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WHAT YOU SHOULD LEARN FROM A RECENT TAX COURT CASE

WHAT YOU SHOULD LEARN FROM A RECENT TAX COURT CASE
A recent court case - Lewis, TC Memo 2017-117 – brings attention to the importance of keeping good records of your tax deductions.

Willie Lewis was a minister and an author who occasionally performed weddings, attended meetings, and conducted seminars.  He timely filed a federal return that claimed a deduction for unreimbursed employee business expenses.  The IRS audited the return and disallowed the deductions for the business expenses.

The Tax Court found that Lewis was not engaged in a trade or business for profit under Internal Revenue Code Sec. 162.  So the deductions related to his ministry and book writing activities were limited to the gross income he derived from these activities. However, because Mr. Lewis derived no gross income from the activities, he wasn't entitled to any deductions.

But the more important take away from this decision is the fact that the Court concluded that even if Mr. Lewis were found to have engaged in a trade or business for profit, the claimed deductions, which consisted mostly of automobile and travel-related expenses, would not be allowed because the taxpayer failed to properly substantiate them.  Lewis produced no accounting records, bank statements, invoices, or any other records traditionally associated with a business operating for a profit. He only submitted credit card statements and a summary showing certain expenses.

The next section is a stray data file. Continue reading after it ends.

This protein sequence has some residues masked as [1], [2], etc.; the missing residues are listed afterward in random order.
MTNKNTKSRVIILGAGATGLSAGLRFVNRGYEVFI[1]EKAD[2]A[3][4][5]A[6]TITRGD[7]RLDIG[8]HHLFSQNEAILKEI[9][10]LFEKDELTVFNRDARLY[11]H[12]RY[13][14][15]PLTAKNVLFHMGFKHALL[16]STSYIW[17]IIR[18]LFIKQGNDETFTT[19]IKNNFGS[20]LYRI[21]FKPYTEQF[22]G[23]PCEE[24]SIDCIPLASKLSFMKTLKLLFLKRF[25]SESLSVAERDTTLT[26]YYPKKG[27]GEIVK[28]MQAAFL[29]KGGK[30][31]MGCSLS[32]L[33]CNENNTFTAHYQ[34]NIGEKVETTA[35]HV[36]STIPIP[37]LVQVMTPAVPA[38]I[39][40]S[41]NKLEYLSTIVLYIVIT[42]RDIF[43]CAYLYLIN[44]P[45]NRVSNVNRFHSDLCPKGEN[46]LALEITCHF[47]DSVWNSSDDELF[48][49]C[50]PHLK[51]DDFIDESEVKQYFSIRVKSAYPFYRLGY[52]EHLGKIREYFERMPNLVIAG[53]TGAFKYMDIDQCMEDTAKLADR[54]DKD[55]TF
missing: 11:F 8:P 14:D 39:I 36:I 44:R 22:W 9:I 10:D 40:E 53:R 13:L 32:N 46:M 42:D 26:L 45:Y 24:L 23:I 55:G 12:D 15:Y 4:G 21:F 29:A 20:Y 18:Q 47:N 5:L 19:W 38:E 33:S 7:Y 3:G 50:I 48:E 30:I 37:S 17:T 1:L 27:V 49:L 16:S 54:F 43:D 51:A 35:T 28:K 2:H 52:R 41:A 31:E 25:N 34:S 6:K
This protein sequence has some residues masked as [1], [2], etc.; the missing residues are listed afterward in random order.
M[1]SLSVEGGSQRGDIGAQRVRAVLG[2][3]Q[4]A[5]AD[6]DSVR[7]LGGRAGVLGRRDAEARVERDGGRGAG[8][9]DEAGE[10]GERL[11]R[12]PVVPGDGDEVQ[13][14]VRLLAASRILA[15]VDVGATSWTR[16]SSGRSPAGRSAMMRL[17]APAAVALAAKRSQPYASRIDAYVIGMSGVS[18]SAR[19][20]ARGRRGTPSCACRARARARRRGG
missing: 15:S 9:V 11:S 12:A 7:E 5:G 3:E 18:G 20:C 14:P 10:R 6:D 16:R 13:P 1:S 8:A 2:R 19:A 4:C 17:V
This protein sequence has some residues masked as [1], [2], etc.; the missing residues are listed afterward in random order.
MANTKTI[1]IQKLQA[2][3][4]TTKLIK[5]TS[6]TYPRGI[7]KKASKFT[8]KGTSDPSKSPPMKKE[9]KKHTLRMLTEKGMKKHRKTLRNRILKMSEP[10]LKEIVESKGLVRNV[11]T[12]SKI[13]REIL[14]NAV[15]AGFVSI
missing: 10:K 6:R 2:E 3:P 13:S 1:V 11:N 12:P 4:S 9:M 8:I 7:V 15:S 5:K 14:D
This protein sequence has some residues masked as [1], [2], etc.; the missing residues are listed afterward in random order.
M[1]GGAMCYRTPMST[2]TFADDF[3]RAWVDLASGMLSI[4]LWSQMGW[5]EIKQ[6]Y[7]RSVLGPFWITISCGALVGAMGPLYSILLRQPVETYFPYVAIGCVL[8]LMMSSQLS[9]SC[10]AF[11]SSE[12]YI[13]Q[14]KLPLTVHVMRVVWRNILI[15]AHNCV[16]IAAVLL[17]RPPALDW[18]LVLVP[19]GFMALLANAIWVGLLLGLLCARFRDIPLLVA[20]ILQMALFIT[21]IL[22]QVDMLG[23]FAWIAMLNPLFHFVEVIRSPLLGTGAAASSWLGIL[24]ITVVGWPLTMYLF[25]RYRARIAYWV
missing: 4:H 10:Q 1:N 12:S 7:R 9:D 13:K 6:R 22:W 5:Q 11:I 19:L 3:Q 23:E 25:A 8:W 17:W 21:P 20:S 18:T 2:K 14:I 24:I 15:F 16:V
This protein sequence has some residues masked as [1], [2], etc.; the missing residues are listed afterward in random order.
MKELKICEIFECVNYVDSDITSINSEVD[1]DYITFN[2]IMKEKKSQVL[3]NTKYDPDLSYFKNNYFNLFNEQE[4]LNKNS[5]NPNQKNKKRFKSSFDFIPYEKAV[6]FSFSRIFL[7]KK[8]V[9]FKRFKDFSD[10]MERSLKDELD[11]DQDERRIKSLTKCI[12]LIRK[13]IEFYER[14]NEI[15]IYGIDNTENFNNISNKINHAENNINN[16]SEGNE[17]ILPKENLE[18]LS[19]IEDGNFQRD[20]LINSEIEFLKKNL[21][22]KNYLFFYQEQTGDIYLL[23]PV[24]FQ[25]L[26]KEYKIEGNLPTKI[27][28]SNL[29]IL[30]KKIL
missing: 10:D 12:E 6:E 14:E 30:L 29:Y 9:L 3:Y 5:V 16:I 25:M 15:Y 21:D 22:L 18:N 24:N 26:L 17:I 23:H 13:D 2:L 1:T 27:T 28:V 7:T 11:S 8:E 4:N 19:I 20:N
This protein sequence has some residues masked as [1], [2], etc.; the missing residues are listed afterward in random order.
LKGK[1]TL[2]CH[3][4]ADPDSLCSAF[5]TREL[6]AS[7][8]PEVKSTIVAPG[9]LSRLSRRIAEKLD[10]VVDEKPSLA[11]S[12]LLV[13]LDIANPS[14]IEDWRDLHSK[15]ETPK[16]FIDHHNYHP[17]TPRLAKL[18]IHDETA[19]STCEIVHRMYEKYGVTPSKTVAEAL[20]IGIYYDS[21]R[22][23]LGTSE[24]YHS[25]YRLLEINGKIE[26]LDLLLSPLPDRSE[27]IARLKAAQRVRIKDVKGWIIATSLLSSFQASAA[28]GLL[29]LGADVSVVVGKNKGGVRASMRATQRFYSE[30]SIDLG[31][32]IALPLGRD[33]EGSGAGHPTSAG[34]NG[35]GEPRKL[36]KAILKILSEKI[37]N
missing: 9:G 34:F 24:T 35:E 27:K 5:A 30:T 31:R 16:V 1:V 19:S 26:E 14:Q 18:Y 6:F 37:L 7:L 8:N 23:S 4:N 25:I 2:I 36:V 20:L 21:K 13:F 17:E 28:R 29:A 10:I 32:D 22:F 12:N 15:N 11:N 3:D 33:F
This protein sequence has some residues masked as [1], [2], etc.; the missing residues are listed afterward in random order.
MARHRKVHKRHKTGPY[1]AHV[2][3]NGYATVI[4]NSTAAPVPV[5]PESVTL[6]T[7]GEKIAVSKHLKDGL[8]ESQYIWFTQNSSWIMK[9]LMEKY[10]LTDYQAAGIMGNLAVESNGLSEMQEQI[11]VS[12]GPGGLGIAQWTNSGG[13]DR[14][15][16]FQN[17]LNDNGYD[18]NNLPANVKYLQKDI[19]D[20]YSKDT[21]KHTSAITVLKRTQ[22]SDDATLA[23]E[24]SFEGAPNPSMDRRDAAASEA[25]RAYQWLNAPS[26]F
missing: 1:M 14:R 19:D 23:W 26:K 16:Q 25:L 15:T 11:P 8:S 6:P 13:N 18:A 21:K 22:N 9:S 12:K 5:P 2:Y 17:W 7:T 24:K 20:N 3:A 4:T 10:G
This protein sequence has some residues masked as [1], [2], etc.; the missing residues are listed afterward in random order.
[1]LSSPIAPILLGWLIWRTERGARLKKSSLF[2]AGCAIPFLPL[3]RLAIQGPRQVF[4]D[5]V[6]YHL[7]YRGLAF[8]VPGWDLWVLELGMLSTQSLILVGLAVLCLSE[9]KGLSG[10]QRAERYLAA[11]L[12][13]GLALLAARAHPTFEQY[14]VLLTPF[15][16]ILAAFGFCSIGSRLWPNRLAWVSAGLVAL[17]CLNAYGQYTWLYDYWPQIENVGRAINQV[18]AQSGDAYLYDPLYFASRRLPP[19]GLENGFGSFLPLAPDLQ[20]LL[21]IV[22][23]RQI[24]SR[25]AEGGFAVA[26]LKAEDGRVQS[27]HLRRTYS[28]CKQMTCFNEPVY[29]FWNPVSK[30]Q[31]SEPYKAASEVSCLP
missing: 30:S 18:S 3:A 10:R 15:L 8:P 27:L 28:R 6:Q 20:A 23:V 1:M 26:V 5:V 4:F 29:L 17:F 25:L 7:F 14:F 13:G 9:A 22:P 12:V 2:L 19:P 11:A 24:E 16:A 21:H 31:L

As per IRC Sec. 6001 taxpayers are required to substantiate their claimed deductions. In addition, per IRC Sec. 274, additional substantiation is required for -

1. Any traveling expense, including meals and lodging away from home.
2. Any item with respect to an activity in the nature of entertainment, amusement, or recreation.
3. Any expense for gifts.
4. The use of "listed property", such as a passenger automobiles.

The taxpayer must substantiate expenses by adequate records or by sufficient evidence corroborating -

1. the amount of the expense,
2. the time and place of the travel, use of the property, etc.,
3. the business purpose of the expense, and
4. the business relationship to the taxpayer.  

The bottom line – it is vitally important to keep proper contemporaneous documentation of all business-related expenses, whether claimed as employee business expenses on Schedule A or trade or business expenses on Schedule C.

Actually it is vitally important to keep proper contemporaneous documentation for ALLitems deducted on your tax return.

TTFN
 
 
 
 
 
 
 
 
 
 
 


This post first appeared on THE WANDERING TAX PRO, please read the originial post: here

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WHAT YOU SHOULD LEARN FROM A RECENT TAX COURT CASE

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